The us Prison System how it Fails

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"The us Prison System how it Fails"
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In the history of crime and law enforcement there has been a constant demand for a way to deal with captured criminals. It was a concept designed solely to prevent the suspect from committing any further crimes. Though there was no real end game in mind, the idea was that being imprisoned was punishment enough. This proved rather ineffective as many criminals will pick up right where they left off after being released. Overcrowding, corruption, lack of funding and abuse of prisoners are just a few of the many problems facing the US prison system.

Prison guards have rather low requirements in order to work at most prisons. When someone chooses this job you have to consider their motivations. What could possibly inspire someone to pick such a career? Perhaps the simple attraction to authority, they are granted absolute power over the prisoners and dictate every aspect of their life. In many ways a prisoner relies on the guards and if this power is abused then prisoners are the ones who suffer. With such little oversight prison guards can theoretically get away with murder or simply allow it, which does not present the environment needed to properly rehabilitate.

To stay with the environment theme, overcrowding is a huge issue for US prisons. A prison alone is so restrictive in personal space that crowding in too many people can further poison the situation. It's one thing to get stuck in a packed elevator and bumping elbows with a bunch of strangers, but if you knew each of those strangers to be a convicted criminal... it might cause some negative reactions. Prone to violence already, most criminals will react to all of this by committing violent acts against each other and the guards.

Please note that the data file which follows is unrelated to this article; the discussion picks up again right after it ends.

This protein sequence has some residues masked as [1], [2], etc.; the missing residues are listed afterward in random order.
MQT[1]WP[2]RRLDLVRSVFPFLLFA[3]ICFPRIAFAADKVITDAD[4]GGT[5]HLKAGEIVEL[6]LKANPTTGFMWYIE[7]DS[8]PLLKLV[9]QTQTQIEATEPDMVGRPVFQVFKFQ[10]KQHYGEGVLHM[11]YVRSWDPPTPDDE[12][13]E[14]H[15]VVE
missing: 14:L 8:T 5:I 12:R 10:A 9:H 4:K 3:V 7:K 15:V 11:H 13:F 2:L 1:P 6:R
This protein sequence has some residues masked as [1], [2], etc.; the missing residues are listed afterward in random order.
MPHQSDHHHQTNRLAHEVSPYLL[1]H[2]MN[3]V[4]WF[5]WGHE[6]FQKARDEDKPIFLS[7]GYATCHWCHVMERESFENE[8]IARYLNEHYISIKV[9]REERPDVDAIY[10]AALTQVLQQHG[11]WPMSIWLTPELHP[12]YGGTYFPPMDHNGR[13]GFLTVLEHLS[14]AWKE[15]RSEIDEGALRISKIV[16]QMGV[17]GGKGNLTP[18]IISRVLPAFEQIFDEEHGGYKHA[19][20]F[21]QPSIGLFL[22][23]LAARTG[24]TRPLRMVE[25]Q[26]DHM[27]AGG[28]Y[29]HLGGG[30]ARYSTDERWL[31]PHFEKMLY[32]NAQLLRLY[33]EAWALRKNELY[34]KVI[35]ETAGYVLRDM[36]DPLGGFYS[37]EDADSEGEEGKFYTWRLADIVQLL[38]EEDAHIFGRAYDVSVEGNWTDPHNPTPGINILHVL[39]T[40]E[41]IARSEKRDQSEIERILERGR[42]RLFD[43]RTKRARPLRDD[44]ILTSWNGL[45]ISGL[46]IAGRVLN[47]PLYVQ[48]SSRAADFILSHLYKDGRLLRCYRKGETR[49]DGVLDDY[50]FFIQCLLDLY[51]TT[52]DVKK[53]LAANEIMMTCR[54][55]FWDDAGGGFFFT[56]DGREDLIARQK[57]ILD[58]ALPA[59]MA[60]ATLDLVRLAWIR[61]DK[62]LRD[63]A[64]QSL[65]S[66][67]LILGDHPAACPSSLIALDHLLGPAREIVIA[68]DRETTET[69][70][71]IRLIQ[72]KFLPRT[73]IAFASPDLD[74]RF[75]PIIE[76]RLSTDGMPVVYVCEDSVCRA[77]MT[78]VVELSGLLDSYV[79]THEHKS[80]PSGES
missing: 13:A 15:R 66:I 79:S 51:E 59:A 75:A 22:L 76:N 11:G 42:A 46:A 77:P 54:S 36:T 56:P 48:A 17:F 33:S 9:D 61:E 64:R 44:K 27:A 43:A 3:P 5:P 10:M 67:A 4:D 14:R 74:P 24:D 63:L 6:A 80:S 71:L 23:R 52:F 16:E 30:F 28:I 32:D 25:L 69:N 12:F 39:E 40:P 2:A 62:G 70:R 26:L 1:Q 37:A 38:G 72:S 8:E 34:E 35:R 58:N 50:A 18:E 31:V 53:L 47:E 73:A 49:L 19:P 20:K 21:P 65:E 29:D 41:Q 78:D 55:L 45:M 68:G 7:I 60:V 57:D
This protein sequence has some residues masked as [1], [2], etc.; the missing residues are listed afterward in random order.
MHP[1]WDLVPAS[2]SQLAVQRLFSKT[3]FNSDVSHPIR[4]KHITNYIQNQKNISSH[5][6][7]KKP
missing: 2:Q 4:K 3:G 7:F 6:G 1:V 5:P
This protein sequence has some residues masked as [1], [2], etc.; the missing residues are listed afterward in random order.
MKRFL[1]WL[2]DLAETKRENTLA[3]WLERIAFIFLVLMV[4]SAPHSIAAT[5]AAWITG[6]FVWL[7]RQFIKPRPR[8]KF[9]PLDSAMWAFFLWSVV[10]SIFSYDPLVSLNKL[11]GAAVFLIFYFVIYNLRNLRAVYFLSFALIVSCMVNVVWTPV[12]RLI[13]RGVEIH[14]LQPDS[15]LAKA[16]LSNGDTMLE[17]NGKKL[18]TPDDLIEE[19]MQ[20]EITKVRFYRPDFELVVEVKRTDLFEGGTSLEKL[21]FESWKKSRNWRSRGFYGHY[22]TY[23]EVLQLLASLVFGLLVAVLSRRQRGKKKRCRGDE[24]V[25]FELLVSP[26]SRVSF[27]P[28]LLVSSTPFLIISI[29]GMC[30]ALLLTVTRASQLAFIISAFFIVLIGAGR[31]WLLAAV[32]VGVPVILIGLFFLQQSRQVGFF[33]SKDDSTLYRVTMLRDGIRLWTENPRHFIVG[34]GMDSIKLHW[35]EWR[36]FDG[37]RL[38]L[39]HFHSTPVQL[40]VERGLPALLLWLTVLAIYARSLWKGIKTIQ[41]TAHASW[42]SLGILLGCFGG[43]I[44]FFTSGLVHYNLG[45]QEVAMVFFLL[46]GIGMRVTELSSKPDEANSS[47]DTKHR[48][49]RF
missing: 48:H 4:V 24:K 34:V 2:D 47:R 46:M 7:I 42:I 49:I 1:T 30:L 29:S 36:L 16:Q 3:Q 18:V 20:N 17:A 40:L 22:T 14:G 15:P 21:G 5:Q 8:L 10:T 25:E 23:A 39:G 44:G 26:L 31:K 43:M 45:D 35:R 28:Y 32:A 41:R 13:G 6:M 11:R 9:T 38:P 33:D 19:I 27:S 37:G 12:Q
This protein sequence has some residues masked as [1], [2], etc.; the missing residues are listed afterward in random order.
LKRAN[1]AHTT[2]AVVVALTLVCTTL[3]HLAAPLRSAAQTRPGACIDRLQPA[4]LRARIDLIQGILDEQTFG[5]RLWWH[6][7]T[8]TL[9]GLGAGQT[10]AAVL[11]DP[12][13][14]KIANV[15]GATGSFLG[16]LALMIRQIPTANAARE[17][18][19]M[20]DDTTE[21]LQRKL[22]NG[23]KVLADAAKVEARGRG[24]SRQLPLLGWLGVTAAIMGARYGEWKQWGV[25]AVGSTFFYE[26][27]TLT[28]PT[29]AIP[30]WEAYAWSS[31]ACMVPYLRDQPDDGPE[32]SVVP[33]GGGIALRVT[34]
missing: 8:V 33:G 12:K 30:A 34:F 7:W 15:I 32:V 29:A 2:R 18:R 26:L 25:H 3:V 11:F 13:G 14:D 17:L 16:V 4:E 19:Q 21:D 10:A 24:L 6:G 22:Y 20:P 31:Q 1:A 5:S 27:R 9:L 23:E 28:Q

Prisons require a substantial amount of tax payer money to keep running. Food, power, heat and payrolls really add up in a building being run 24/7. Then there's expansions to house more prisoners, upgrading security systems and plenty of other expenses. The government has to budget where all the money goes and though jails are needed, they hardly rate top of the list. With an increase in crime rates, it only promises to cost tax payers more money in the future. A consideration for all tax payer money is asking, what do we get back? When criminals are constantly in and out of prison, we're not quite seeing the return on our investment.

Solutions are few and far between, reducing crime rates would be ideal, though unlikely. More oversight would help, all the stories of guards abusing prisoners has to make you wonder. The prisoners also need to be better protected from each other, the entire concept of putting violent offenders in a building together is ludicrous. Educational programs are a great leap forward, if they were available on the outside those prisoners might not be there in the first place. Prisons with work programs are also a great idea, prisons paying for themselves should save Uncle Sam a few bucks. A lot of reform needs to take place before prisons are considered acceptable, but I think the main focus needs to be on keeping people out of prison to begin with.

More about this author: Travis A. Spire

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